28 November 2009

Review: "Fantastic Mr. Fox"

"Are you cussing with me?"

Fantastic Mr. Fox, while based off a story written by Roald Dahl, is absolutely a Wes Anderson film. I have professed by unrequited love for The Royal Tenenbaums,
and I have told everyone I know that it is a must-see film. When I first heard that Wes Anderson was going to make an animated film the only thought in my mind was that I had to see it as soon as possible. That was over a year ago. When I was younger I remember reading James and the Gaint Peach over and over again. And I think we have all read Charlie and the Chocolate Factory. Obviously I was very excited to see what Wes Anderson could create, especially with a screenplay co-authored by Noah Baumbach (who wrote and directed The Squid and the Whale, and the underappreciated Margot at the Wedding). My only disappointment was when I saw that Cate Blanchett (one of my favourite actresses) had dropped out as the voice of Mrs. Fox. This may be the only time in history I will be ever be disappointed to hear Meryl Streep has been cast in a film! Fantastic Mr. Fox is an animated film, but I do not think that it is aimed at a younger audience. Its use of stop-motion animation is refreshing in today's world of animation, especially with films like Up, that are visually stunning, but, in my honest opinion, cannot connect with all viewers.

Mr. Fox (George Clooney) is a fox with such visions of grandeur that his action eventually put his family and friends in danger. His wife (Meryl Streep) begged him to stop his dangerous ways when she became pregnant. Two human-years later, the family moves from a foxhole into a tree. Their son Ash (Jason Schwartzman) is in the midst of his awkward teenage years, and is crushed when his cousin Kristofferson (Eric Anderson, brother of Wes) comes to live with them. Kristofferson is more athletic than Ash, and receives more attention from Mr. Fox. Across from their new home are the farms of three of the most notoriously evil farmers in the world. Mr. Fox is overcome with the desire to commit one last heist. While Mr. Fox is ultimately successful in his three attempts to steal from the farmers, he underestimates how far the men will go to gain their revenge.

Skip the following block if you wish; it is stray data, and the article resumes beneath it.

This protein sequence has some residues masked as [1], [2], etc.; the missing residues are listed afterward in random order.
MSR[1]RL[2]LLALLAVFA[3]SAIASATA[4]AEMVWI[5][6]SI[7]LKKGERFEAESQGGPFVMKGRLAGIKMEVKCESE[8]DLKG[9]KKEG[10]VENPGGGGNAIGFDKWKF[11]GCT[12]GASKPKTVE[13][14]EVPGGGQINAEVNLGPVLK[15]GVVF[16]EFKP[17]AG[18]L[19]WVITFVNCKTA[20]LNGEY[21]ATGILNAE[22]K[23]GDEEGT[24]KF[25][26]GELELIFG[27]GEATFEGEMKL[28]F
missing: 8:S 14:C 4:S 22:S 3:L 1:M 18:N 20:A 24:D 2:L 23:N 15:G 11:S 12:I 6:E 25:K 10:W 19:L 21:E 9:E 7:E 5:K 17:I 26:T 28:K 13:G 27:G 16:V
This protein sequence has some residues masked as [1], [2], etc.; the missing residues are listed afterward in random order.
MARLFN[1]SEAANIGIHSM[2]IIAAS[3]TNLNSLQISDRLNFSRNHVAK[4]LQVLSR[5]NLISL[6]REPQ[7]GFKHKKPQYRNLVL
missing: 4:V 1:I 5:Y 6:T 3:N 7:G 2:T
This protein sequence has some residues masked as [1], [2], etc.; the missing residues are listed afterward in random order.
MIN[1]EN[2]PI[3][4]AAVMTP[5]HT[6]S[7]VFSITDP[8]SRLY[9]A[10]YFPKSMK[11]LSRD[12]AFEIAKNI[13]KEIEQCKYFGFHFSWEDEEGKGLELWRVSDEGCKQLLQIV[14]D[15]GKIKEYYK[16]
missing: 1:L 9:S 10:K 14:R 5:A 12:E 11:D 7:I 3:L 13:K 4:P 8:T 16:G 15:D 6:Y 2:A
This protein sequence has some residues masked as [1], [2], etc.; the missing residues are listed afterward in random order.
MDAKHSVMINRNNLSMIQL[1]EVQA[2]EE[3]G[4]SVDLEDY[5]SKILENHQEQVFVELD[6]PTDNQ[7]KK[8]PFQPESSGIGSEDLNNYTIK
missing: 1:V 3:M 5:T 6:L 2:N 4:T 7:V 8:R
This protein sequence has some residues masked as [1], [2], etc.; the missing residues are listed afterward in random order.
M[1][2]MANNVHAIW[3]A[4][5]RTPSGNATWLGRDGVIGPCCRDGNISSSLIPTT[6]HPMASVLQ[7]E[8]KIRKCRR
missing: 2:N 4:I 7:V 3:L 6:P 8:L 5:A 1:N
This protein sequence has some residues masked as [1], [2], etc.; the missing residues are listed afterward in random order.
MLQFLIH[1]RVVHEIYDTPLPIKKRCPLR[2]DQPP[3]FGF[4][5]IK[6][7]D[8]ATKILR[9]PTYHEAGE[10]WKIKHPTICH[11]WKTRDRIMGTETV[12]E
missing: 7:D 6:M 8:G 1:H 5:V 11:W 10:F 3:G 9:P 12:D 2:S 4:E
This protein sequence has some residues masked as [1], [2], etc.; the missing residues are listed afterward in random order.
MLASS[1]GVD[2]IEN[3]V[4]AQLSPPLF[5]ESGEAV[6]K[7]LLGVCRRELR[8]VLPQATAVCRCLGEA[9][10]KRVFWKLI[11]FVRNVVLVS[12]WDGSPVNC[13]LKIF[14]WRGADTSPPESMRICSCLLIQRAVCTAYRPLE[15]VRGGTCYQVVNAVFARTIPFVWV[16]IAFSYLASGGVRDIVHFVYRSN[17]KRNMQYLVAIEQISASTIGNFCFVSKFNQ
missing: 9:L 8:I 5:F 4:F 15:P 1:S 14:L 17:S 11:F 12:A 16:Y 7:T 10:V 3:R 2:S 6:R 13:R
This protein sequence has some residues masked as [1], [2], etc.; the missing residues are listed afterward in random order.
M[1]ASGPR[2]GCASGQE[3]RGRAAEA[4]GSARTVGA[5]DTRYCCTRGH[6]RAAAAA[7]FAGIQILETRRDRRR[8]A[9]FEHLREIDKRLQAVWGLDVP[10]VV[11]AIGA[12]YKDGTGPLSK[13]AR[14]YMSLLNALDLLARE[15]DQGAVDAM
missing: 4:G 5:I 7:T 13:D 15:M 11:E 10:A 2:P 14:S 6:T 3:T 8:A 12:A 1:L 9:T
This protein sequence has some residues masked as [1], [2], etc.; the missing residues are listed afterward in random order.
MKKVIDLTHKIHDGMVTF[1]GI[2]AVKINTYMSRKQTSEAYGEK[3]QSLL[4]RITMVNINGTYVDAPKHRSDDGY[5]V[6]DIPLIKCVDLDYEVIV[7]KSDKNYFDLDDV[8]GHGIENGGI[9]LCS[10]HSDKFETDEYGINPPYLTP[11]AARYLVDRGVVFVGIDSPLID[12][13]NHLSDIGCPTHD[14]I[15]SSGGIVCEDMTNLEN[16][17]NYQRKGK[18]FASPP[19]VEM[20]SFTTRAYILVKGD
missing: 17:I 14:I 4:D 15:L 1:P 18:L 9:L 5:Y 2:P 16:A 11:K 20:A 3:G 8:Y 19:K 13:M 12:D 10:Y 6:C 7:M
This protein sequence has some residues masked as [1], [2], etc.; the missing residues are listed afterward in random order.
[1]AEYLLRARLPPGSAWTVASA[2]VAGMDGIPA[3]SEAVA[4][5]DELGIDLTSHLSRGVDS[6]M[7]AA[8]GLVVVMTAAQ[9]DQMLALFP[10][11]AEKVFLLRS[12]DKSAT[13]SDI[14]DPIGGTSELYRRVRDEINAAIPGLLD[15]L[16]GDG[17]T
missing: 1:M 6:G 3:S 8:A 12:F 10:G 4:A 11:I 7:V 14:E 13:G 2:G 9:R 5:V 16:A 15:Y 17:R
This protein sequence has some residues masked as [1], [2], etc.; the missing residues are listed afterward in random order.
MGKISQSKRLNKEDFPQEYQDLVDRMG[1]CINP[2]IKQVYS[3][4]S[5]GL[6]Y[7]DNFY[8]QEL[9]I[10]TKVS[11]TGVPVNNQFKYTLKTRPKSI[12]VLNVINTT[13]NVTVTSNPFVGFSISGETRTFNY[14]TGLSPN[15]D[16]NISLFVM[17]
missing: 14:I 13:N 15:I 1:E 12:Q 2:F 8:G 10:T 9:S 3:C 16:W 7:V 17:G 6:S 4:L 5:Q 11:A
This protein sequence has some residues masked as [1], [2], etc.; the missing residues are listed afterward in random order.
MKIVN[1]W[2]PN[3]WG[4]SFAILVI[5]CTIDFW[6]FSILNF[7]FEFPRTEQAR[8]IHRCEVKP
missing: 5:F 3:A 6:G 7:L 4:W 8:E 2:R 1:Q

It is obviou
s how much effort Wes Anderson and his production team put into the creation of the film. Fantastic Mr. Fox is the most enjoyable animated film I have seen since Finding Nemo. The film does contain Wes Anderson's signature theme of quirky family dynamics. Anderson had the voice actors (except Meryl Streep, for unknown reasons--perhaps she joined the film too late) working on a real farm and acting out scenes rather than just adding voices inside a sound both, which makes the film seem more real and less animated. There are very dark elements of the film which make the film more adult, and Wes Anderson's films often polarize audiences, and this is no exception. Fantastic Mr. Fox is an enjoyable film that is both humorous and touching. To borrow from the title, it is a fantastic film.

My rating: 4 stars out of 4.

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